Faculty

UNCW Public History faculty members are committed teachers, researchers, and advocates. Like public historians everywhere, they are fully engaged in helping communities explore, analyze, and preserve their pasts.

Nana Akua Amponsah, Oral History

Nana Akua Amponsah

Nana Akua Amponsah is an Assistant Professor of African History. She received her PhD from the University of Texas at Austin in 2011. She specializes in the history of West Africa and the African Diaspora with particular interest in Women, Gender, Sexualities, Reproductive Health, Oral History and Historical Memory. Her recent publications include a co-authored book, Women’s Roles in Sub-Saharan Africa and a co-edited book, Women, Gender, and Sexualities in Africa.

Nathan Crowe, Digital History

Nathan Crowe

Nathan Crowe is a historian of science, technology and medicine who specializes in the history of twentieth century biology. He earned his PhD from the University of Minnesota in 2011, after which he worked as a postdoctoral fellow on a large digital history project, the Embryo Project Encyclopedia, at the Center for Biology and Society at Arizona State University. At UNCW, Professor Crowe teaches courses on the history of science, the Darwinian Revolution, and Race, Religion, and Politics in Modern Science, as well as a variety of topics related to the history of biology in his senior and graduate seminars. Along with working on his manuscript about the history of cloning, Professor Crowe uses digital history tools to understand how developmental biology as a field changed in the decades after WWII. To do this he works with with a self-generated database of thousands of developmental biologists from 1945-1970 and applies a variety of computational and visualization methods to understand how research changed over time both nationally and internationally. He is always looking for ways in which technology can inform and augment his historical research projects.

Monica Gisolfi, Environmental and Southern History

Monica Gisolfi directs the undergraduate internship program and offers classes in environmental history and southern history. She has a Ph.D. from Columbia University and is the author of Big Chicken, Small Farmers: Rural People and the Rise of Agribusiness in the Georgia Upcountry, 1900-1970 (University of Georgia Press, 2013). She is currently working on new research about African American farmers from 1984 to the present.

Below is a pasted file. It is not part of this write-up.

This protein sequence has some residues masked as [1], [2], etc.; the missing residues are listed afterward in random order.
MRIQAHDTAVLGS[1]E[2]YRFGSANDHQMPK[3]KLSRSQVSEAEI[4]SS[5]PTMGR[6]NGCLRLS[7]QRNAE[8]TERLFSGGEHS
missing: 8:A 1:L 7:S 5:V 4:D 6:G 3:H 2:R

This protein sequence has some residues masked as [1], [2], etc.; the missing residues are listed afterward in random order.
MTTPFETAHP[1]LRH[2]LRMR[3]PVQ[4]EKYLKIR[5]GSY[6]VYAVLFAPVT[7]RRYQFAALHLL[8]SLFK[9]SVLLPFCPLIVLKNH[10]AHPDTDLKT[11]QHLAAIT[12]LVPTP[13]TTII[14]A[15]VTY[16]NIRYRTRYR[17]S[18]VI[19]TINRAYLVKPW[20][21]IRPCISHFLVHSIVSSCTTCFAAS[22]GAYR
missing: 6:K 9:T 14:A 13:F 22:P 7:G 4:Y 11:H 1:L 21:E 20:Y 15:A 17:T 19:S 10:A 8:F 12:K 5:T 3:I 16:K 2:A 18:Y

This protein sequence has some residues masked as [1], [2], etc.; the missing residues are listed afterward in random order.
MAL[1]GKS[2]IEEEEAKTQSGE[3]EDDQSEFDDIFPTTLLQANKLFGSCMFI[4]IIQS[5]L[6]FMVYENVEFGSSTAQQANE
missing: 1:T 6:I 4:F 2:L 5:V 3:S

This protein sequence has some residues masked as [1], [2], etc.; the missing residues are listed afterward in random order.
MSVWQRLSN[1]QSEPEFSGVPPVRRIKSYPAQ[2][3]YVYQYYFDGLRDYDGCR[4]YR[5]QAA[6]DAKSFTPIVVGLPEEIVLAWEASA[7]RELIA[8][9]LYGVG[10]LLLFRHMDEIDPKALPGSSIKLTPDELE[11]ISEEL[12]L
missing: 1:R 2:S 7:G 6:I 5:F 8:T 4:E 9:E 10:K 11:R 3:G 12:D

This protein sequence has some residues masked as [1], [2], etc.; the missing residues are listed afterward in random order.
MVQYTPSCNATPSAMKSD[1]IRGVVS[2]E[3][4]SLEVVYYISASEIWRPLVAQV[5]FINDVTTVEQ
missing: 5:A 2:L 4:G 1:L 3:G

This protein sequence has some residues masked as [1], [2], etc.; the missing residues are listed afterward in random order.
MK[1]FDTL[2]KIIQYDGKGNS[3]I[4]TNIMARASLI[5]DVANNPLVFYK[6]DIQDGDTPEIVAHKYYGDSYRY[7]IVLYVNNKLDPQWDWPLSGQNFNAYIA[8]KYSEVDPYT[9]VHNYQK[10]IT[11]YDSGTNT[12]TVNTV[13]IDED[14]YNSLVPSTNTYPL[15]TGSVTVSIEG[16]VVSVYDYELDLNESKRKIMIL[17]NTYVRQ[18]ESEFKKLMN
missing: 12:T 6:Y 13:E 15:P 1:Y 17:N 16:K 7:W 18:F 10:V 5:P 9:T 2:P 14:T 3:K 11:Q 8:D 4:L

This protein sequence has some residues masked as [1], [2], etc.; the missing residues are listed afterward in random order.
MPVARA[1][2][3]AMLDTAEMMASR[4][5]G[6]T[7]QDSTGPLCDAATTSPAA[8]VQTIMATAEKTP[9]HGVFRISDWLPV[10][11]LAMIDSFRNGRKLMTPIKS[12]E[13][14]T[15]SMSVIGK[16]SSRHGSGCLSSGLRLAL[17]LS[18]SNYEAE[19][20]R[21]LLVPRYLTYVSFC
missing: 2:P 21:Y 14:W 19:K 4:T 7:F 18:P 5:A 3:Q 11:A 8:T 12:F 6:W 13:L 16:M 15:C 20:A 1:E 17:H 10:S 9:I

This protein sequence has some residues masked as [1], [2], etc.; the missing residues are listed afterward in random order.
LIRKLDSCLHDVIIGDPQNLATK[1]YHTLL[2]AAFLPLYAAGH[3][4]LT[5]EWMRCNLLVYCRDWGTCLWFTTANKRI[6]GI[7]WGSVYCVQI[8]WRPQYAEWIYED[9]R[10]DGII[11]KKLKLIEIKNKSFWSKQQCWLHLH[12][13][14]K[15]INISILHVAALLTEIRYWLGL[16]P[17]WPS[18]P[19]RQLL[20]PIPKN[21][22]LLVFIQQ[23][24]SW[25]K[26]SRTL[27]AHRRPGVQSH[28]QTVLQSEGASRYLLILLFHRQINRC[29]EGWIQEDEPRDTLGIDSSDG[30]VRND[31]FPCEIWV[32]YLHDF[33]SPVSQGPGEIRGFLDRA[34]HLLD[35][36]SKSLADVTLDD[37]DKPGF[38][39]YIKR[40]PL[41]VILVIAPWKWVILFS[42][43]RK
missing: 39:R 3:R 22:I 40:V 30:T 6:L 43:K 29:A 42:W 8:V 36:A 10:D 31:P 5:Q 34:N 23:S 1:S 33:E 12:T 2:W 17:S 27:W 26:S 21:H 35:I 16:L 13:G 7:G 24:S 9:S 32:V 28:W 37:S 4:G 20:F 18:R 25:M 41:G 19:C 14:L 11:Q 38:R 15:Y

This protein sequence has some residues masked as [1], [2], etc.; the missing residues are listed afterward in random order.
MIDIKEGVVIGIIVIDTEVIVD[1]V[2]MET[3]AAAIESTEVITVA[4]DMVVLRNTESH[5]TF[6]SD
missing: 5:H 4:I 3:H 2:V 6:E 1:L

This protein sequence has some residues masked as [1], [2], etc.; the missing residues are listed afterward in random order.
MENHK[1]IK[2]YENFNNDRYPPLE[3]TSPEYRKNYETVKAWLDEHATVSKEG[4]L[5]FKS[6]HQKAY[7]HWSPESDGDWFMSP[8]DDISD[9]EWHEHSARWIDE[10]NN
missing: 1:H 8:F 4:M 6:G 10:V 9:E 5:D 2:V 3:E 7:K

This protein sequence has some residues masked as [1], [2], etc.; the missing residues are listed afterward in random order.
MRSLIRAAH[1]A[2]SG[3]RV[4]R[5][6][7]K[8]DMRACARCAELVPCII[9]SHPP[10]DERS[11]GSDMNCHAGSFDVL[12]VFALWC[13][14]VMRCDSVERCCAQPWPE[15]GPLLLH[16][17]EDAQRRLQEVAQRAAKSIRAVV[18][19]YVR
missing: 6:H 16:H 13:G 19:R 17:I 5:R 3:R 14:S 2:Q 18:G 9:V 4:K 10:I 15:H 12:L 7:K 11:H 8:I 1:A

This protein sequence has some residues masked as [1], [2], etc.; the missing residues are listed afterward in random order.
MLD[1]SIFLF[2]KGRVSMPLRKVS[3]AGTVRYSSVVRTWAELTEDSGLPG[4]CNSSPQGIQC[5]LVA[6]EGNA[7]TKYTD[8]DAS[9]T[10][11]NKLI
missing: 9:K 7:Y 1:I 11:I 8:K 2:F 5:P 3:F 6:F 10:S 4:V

Tammy Gordon, Museum Studies

Tammy Gordon

Dr. Gordon at the Jingle Bell 5K, running as the leg lamp from A Christmas Story to raise money for the Wrightsville Beach Museum of History.

Tammy S. Gordon Director of the UNCW Public History Program, has a Ph.D. in American Studies from Michigan State University and teaches courses in museum education, museum exhibition, collections theory and practice, and public history in international context. She is the author of Private History in Public: Exhibition and the Settings of Everyday Life, the forthcoming The Spirit of 1976: Commerce, Community, and the Politics of Commemoration (University of Massachusetts Press, 2013) and other pieces published in The Public Historian, The Journal of American History, the American Historical Review and History: Reviews of New Books. Her work in museums includes six years in the Exhibits Division at the Michigan State University Museum, where she researched, developed, designed, and fabricated exhibits. Her favorite part of public history is the opportunity to work with different communities.